Marvel flexes different muscles with “WandaVision,” leveraging major assets while stretching its creative formula in this first series for Disney+. The result wields more of a scalpel than a hammer, wryly celebrating the history of television while slowly, very slowly, pulling the viewer into an enticing “The Twilight Zone”-esque mystery.
The first three episodes of the nine-part series prove stingy with significant clues, so the audience should be forewarned to buckle in for the ride. The satirical framework — placing the central duo in old sitcoms — will also resonate more with an audience able to appreciate how meticulously director Matt Shakman and head writer Jac Schaeffer have replicated them, unless the kids were weaned on programs like “The Dick Van Dyke Show” and “Bewitched” and will get visual gags about married couples in separate beds.
The most familiar elements, happily, see the return of Elizabeth Olsen and Paul Bettany as Wanda and the Vision, the Scarlet Witch and synthetic android whose unlikely love affair migrated from the pages of the Avengers comics to the screen.
They’re reintroduced, somewhat jarringly, in a black-and-white sitcom episode, reflecting a real fondness for the genre, and portrayed with spot-on performances by the leads. The show features plenty of knowing nods to early-TV conventions — including canned laughter, Kathryn Hahn as the nosy neighbor, and theme songs courtesy of Robert Lopez and Kristen Anderson-Lopez, the couple that lodged all those “Frozen” tunes in parents’ heads.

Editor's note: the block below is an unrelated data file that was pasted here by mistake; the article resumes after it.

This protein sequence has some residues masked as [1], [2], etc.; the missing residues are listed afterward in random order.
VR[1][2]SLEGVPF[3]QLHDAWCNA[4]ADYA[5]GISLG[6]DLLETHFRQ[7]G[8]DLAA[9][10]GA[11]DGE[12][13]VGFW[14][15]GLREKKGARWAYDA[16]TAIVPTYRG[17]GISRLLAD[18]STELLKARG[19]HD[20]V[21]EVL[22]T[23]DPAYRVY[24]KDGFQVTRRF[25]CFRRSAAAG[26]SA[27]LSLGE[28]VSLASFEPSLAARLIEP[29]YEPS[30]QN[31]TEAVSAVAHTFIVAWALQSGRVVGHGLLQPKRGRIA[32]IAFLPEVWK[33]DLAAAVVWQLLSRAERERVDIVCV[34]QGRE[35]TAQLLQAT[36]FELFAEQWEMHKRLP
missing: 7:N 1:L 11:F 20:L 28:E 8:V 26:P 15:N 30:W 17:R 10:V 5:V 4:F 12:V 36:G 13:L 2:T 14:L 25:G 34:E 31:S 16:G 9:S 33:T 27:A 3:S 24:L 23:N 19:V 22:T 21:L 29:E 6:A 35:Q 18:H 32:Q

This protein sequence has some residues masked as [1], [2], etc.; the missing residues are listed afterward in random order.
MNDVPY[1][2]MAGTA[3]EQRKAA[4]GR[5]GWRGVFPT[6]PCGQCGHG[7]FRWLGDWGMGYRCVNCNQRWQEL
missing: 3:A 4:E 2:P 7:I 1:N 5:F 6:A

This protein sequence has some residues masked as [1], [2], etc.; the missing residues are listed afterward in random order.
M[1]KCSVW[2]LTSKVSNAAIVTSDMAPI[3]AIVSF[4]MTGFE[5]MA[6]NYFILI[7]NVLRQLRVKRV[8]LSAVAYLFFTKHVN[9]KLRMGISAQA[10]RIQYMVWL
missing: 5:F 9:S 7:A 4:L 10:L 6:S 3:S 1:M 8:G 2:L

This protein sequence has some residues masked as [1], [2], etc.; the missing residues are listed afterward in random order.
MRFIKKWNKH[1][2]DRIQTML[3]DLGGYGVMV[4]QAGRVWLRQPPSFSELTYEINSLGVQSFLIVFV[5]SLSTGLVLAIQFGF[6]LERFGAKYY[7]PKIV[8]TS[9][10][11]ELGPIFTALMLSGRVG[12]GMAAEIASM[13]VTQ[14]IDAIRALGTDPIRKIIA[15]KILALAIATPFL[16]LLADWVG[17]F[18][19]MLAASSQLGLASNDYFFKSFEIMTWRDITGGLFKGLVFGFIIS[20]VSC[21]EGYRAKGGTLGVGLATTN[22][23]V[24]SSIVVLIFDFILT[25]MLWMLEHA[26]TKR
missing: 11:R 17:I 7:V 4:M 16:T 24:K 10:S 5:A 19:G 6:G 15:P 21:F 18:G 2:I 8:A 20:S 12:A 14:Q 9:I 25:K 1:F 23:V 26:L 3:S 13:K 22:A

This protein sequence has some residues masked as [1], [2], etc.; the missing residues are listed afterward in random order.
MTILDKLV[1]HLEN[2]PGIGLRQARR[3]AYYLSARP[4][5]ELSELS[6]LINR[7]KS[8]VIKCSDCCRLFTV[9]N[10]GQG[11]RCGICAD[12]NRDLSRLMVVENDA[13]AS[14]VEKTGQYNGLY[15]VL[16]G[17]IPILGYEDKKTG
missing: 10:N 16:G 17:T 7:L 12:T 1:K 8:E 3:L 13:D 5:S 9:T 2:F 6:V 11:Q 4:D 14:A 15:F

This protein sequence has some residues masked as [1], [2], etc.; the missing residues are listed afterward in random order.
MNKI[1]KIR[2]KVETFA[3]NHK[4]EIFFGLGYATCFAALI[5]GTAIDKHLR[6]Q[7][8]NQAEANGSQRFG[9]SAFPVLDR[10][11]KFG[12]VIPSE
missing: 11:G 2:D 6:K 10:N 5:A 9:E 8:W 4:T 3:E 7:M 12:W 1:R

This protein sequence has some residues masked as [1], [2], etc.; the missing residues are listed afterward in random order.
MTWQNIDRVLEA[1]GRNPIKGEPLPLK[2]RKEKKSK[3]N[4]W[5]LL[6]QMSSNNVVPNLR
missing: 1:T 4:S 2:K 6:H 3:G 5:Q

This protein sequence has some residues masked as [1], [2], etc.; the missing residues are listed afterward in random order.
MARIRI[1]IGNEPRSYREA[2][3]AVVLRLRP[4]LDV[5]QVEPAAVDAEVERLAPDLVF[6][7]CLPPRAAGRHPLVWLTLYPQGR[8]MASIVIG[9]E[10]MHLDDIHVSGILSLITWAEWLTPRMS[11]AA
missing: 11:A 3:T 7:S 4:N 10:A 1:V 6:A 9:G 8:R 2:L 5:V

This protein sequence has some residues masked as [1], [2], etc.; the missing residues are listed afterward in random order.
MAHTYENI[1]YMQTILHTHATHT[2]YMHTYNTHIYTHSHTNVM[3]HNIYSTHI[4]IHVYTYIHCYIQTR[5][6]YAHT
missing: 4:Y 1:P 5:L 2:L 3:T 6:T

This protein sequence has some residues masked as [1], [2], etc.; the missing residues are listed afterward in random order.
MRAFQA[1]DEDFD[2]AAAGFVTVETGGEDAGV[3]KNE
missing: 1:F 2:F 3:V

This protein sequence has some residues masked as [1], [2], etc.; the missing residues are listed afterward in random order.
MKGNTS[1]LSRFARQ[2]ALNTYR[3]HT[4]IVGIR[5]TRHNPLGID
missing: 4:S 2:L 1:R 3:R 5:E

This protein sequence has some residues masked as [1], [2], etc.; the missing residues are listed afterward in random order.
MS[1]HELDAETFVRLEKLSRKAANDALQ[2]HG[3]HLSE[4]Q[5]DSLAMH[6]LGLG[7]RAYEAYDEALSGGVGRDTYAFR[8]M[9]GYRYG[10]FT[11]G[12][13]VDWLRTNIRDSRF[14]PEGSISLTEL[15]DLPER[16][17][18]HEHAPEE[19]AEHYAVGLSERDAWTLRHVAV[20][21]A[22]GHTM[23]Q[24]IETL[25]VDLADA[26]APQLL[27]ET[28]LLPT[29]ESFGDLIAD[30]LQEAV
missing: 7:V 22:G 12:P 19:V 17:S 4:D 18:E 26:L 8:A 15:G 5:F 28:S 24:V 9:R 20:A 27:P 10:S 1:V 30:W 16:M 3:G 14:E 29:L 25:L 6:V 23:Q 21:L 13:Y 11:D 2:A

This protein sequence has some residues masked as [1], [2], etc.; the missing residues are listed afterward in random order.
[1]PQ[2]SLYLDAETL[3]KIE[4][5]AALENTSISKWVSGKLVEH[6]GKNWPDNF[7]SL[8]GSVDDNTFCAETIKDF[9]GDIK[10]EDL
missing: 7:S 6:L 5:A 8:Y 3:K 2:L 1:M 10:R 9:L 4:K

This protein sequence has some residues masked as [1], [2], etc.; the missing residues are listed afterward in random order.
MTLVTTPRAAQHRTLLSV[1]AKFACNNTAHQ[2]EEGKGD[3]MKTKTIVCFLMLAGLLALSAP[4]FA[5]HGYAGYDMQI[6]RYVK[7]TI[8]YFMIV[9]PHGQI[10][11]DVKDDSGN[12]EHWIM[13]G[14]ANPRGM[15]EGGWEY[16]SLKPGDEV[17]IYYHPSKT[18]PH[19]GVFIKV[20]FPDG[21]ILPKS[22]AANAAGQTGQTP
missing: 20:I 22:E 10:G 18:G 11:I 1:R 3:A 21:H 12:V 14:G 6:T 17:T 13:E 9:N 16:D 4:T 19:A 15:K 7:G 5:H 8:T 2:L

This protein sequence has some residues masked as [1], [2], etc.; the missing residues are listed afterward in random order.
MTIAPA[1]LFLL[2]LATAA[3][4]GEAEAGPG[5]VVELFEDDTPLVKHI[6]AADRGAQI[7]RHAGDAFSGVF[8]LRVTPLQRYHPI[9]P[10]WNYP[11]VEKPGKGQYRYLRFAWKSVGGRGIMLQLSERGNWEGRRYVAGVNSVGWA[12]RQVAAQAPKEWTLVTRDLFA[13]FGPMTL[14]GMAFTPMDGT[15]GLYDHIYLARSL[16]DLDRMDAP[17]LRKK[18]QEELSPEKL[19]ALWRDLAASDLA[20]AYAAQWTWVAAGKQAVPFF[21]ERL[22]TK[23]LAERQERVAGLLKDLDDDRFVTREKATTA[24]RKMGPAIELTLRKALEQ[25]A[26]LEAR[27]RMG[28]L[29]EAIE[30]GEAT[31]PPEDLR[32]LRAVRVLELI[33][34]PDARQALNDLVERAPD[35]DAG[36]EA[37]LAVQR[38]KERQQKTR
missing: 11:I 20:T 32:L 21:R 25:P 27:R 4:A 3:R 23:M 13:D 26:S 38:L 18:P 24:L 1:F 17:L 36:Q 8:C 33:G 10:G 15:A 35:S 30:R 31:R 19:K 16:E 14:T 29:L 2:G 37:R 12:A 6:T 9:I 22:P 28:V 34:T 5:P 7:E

What’s really going on here, given where movie-goers saw these Avengers last? That’s the fundamental mystery, one the producing team is clearly in no hurry to divulge. Patience becomes a virtue, taking in the sitcom homages while maintaining a watchful eye for sly Marvel references and cleverly placed dollops of color, presenting possible cracks in the black-and-white veneer.
The usual special-effects pyrotechnics, meanwhile, are channeled into much more subtle triumphs of production design and costuming — a TV show that turns decades of TV history into an ally.
Overall, “WandaVision” serves as a shrewd and generally impressive calling card for Marvel’s broader Disney+ strategy, after the high bar that Lucasfilm established with “The Mandalorian.” Unlike the smaller-scale shows produced for ABC and Netflix, these projects draw upon high-profile names from the movies — with the still-to-come “Loki” and “The Falcon and the Winter Soldier” — then showcase them in ways that emphasize character over cinematic blockbuster trappings.
Of course, something structured like “WandaVision” can only truly be judged once you’ve reached the end of the journey. For starters, though, the studio’s streaming vision looks quite clear, even if these heroes’ black-and-white fate doesn’t.
“WandaVision” premieres Jan. 15 on Disney+.